The Patient-Centered Outcomes Research Institute and the American Heart Association have teamed to build a new research center to create or refine “decision aid tools,” a type of decision support, to help patients with atrial fibrillation more easily make choices on their treatment options with their physicians.
Two decision aid support tools are being developed—the first is for patients with atrial fibrillation to use on their own before an office visit, with the second tool to be used with the doctor during the visit.
“Shared decision making tools can be very useful in helping patients, their families and their clinicians better understand and discuss how to balance the benefits and risks of their treatment options,” says Joe Selby, MD, an executive director at PCORI.

Apple Health Records API owes much to FHIR standard

Published June 11 2018, 7:15am EDT
Apple’s new Health Records API—offered to developers to help them create apps for better disease management, medication tracking and nutrition planning—would not be possible without HL7’s Fast Healthcare Interoperability Resources standard.
So said Jason Morely, software engineer on the Apple health team, during the company’s 2018 Worldwide Developers Conference held last week in San Jose. At the event, the company announced the availability of the Health Records API, enabling developers to access healthcare data and “work with it,” resulting in the creation of apps that empower patients.
 “Users interact with multiple healthcare institutions over the course of their lives—and, these are often running different electronic health record systems that don’t always represent data in the same way,” Morely pointed out. “This makes interoperability incredibly difficult.”

Most Clinical Trial Participants Support Health Data Sharing

New research shows 93 percent of clinical trial participants are willing to support health data sharing for a variety of uses.

June 08, 2018 - The vast majority of clinical trial participants approve of health data sharing among researchers as long as the appropriate safeguards are in place, according to new findings in the New England Journal of Medicine (NEJM).
Despite the high number of patient EHRs compromised in healthcare data breaches in 2018, few patients have reservations about allowing university scientists or for-profit companies to access their health data.
According to Mello et al., only 8 percent of a total number of 771 surveyed clinical trial participants feel the potential negative consequences of data sharing outweigh the benefits.

CMS: Medicaid programs can fund opioid-related health IT enhancements through HITECH

Jun 11, 2018 4:02pm
Federal funding is available to state Medicaid programs to enhance the use of technology to help states manage the opioid crisis, according to new guidance from the Centers for Medicare & Medicaid Services (CMS).
Much of that funding is already available through existing legislation, the agency said. The guidance also encourages Medicaid program directors to use telehealth and telepsychiatry to coordinate care for patients with substance abuse disorder.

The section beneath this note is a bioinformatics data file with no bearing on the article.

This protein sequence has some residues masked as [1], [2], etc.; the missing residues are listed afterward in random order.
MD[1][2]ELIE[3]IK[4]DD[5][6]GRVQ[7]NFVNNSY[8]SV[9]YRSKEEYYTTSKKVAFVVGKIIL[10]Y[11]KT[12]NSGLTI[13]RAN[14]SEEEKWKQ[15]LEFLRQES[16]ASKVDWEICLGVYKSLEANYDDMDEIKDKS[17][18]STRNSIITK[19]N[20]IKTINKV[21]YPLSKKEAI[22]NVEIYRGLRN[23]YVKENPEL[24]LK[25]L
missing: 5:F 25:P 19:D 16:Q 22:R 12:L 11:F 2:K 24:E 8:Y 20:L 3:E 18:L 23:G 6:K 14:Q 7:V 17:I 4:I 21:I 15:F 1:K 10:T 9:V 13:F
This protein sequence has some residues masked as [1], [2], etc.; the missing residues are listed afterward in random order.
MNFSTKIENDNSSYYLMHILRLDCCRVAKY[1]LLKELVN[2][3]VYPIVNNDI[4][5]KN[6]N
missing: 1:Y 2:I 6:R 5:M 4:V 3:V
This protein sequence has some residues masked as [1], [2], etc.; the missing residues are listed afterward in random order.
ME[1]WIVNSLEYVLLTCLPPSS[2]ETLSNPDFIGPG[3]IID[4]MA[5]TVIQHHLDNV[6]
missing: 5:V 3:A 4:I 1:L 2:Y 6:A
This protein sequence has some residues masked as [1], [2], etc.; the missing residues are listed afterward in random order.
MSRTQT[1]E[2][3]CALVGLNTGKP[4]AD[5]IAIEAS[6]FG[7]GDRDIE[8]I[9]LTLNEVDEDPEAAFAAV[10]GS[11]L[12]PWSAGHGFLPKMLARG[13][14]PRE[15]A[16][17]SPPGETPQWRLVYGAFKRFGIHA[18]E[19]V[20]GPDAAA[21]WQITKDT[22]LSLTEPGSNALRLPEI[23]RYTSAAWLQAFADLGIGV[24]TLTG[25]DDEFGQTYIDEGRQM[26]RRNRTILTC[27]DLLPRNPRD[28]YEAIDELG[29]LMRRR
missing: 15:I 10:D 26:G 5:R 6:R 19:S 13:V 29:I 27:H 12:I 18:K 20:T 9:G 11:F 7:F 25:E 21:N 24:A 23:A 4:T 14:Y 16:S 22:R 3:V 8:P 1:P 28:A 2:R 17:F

In a letter (PDF) to state Medicaid directors, Tim Hill, acting director of the Center for Medicaid and CHIP Services, said the CMS doesn’t need to approve telehealth coverage changes for opioid treatment unless the state elects to cover telehealth encounters differently than in-person visits.

6 key criteria for selecting business analytics tools

Published June 11 2018, 7:32am EDT
Key capabilities needed in business analytics tools
The adoption of business analytics doubled between 2013 and 2016, according to the BARC Research and Eckerson Group study, “BI and Data Management in the Cloud: Issues and Trends.” The most popular tools are those that are designed to improve data exploration, including visual discovery. Additional factors that differentiate cutting-edge business analytics tools include extensive support for dashboard reporting (mentioned by 76 percent of respondents), ad-hoc analysis and exploration (noted by 57 percent) and dashboard authoring (55 percent). Dozens of new analytics tools are released every year, making it difficult to select the best choice for any organization. Blogger Louis Columbus of SelectHub aims to simplify the process by identifying six key criteria to use in making a selection.

Latvian Association of Family Physicians issues call not to vote for Greens/Farmers and their health care policy

RIGA - The Latvian Association of Family Physicians at the meeting on Friday supported a call not to vote for the Union of Greens and Farmers and the bloc's healthcare policy.
The association's president, Sarmite Veide, told LETA that the family physicians thought that Health Minister Anda Caksa (Greens/Farmers), Prime Minister Maris Kucinskis (Greens/Farmers) and the political bloc they represented would reduce the health care system to shambles, leaving "doctors and patients staring at broken pieces".
The family physicians agreed to re-assess performance of the e-health system in July. As long as the functions of issuing e-sick notes and e-prescriptions did not work properly (namely, if it took physicians more than 30 seconds to issue one of those electronic documents), the family physicians will not be using other functions of the e-system. Moreover, they will abstaining from use of the e-health system one day a week.

1 comment:

Anonymous said...

HIT Think Why proposed CMS rule will re-energize info exchange
"Federal healthcare organizations such as CMS have spent billions of dollars over the years trying to bridge the gap between medical data and quality patient care with a “mesh” formed by interoperability requirements and data integration. Many government rules have been written to address the type of mesh needed, and many EHR companies have claimed to meet these government requirements and claim the throne of the ultimate mesh maker."

And the geniuses in NEHTA/ADHA/DoH think they can solve some of Australia's health care problems with a little old summary health record system. They've got more money than sense. Trouble is, it's our money and they are risking our data. Role on an early election to coincide with the opt-out period.